We Need To Stop Sexualising School Girls

stop sexualising school girls
Photo by Raka Muhammad Iqbal Ismail on Unsplash

I was about 15, sat in French class with my friend Stephanie.

Our teacher was a strict, sometimes frightening, French lady. She wanted the best from her students, and she didn’t tolerate anyone stepping out of line; and I respected her for that.

She was such a great teacher that she managed to take me from a C grade to an A grade in less than two years. I was blown away when I opened my GCSE results and found the letter A staring up at me next to the word “French.” But that’s another story.

One afternoon, we were sat in class, and she erupted at a blonde girl sat at the front of class. We’ll call her C.

C was loud, often obnoxiously so, and definitely not my cup of tea back then. But even I felt sorry for her when an intimidating French woman started shouting at her in front of our whole class.

It was 15 years ago, so I can’t remember the exact words that were exchanged, but it went something like this:

“Do that button up on your shirt.”

C didn’t budge.

“What do you think you’re doing going around wearing your shirt unbuttoned like that? Don’t you know there are male teachers working here? Do you know what they’ll be thinking; how they’ll be looking at you?”

Imagine those words being screamed in someone’s face, and you’re well on your way to picturing what I witnessed.

At the time, I couldn’t help but agree with her. Because I didn’t know any better.

I knew C was always causing trouble and bending the rules, and she liked attention; particularly male attention. Dropping a few buttons on her shirt seemed like another way for her to draw that attention to herself.

In a slight state of shock at the way she’d just been spoken to, she slowly proceeded to do one more button up on her shirt, with the entire classes eyes on her.

And this was one of many incidents that I witnessed at school, of teenage girls being sexualised without even realising it.

You can’t wear a brightly coloured bra like that under your white shirt. Everyone can see it.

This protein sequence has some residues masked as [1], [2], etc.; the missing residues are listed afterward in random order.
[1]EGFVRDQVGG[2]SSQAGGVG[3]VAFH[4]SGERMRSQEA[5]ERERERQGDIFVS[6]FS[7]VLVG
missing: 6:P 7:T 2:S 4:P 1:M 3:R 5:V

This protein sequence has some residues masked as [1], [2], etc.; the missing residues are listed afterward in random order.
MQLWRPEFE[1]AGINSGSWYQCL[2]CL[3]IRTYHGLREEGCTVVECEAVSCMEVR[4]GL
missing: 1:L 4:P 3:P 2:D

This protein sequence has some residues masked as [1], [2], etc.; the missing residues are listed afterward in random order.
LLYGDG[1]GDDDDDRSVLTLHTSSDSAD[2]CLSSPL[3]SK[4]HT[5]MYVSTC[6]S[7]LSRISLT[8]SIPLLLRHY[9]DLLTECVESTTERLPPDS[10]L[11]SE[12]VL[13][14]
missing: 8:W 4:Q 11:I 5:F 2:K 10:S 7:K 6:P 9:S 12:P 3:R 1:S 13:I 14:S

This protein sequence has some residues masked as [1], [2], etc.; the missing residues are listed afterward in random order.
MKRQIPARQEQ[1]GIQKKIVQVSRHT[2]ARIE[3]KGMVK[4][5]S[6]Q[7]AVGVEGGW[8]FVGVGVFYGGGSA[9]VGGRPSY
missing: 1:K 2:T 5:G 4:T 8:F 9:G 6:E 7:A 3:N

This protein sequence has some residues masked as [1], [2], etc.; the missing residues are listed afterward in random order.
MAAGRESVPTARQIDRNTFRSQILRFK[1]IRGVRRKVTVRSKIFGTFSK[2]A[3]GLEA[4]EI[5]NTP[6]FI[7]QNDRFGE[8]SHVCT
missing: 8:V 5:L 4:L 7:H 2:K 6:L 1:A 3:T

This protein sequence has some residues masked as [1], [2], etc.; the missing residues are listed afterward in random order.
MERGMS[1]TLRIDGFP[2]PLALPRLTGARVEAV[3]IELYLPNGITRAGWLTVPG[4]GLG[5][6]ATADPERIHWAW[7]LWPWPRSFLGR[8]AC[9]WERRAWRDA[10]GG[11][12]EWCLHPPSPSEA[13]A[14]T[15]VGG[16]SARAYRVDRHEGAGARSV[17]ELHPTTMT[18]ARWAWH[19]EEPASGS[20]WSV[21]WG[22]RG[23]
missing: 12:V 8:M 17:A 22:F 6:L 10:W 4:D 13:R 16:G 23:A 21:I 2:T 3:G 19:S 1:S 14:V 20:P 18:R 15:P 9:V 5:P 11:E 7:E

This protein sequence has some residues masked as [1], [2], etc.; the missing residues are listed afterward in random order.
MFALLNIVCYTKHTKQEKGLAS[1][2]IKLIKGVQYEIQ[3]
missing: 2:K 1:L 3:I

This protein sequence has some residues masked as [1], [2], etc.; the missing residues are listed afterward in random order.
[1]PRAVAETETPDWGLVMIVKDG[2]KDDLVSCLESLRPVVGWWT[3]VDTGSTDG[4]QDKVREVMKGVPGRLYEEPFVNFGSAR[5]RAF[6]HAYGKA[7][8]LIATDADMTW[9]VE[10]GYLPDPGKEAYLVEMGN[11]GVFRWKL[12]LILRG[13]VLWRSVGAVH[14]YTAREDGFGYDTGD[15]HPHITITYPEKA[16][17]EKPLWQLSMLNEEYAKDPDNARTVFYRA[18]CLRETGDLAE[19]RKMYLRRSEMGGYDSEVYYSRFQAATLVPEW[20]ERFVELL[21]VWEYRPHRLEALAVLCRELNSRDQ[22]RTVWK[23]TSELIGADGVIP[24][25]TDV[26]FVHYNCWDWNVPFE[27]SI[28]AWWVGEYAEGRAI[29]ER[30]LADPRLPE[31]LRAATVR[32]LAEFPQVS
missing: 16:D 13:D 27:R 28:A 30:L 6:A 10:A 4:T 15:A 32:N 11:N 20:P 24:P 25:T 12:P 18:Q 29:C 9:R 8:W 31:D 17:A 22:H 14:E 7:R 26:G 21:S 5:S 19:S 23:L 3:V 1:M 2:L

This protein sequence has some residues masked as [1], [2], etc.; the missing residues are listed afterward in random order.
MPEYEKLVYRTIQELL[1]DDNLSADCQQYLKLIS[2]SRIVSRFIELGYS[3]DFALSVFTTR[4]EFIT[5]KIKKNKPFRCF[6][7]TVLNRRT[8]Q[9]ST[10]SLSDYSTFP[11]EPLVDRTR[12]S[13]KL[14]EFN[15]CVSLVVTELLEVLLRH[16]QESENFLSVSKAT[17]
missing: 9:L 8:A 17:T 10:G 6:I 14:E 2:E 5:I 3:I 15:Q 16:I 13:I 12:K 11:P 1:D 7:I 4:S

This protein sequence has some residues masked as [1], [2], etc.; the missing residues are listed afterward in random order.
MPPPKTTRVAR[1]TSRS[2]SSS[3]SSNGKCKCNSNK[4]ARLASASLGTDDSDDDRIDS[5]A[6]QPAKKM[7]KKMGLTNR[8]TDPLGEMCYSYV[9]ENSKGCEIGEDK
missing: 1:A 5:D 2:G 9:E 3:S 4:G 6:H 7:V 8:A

Button your shirt up to the top.

Those shoes are too high, they’re not appropriate.

Your skirt is too shirt. Roll it down, or I’m sending you to the lost and found to change it.

Go take that make up off in the toilets.

While I understand that a dress code was being adhered to (although I never believed there should be one); looking back, I can see that what we experienced as girls went far beyond that.

We were being sexualised. Our bodies were being sexualised.

We learned to feel shame around our bodies; the way they were changing and developing as we became women.

And unknowingly, we were learning that it was our responsibility to cover ourselves up, or invite looks and stares and leers and fuck knows what else our way. Because boys and men can’t control themselves. Obviously.

That’s rape culture. And that’s what we all inadvertently learned; both the girls and the boys.

I only realised that a few years ago.

And for the most part, our parents reinforce those damaging ideas at home.

When a girl reaches that teenage, figuring herself out, body changing stage, she inevitably wants to start wearing different clothes; clothes that accentuate her new found curves and lines. I know I did.

And what happens?

Our parents don’t like it. They fight against it. They tell us to go back upstairs and get changed otherwise we’re not going out. Or they tell us we look cheap, and that we’ll attract the wrong kind of attention.

Once again, that’s rape culture. Placing the blame on girls and women, while ignoring the twisted behaviour and actions of boys and men.

And most of our parents have no idea that they’re perpetuating it. They falsely think they’re protecting us from our own sexuality, which the world—thanks to modern day religion—has deemed dangerous.

But all they’re really doing is teaching us to feel shame around our beautiful bodies and our awakening sexuality.

And that shit sticks like glue.

Most of us don’t even know what’s happened; and those of us who do have a tough time re-writing those toxic thoughts and beliefs with empowering ones.

We need to stop sexualising school girls.

In fact, we need to stop sexualising all girls and women, period.

We need to stop spreading and injecting fear and shame into our girls, around their bodies and sex.

And we need to be teaching our boys that women are not sex objects that exist on this earth, solely for their pleasure and to reproduce.

If you find yourself as a girl at school, or at home, being exposed to these toxic ideas, and being sexualised—the way that I was, and every other woman has been—I want you to know that you’re doing nothing wrong.

Your body was not made to be covered up.

Your body is not a dangerous weapon.

The way that men (and women) react or respond to it is nothing to do with you.

And I want you to know that you have a voice, and you can use it. You can speak up, and voice your opinions, and be a leader for change.

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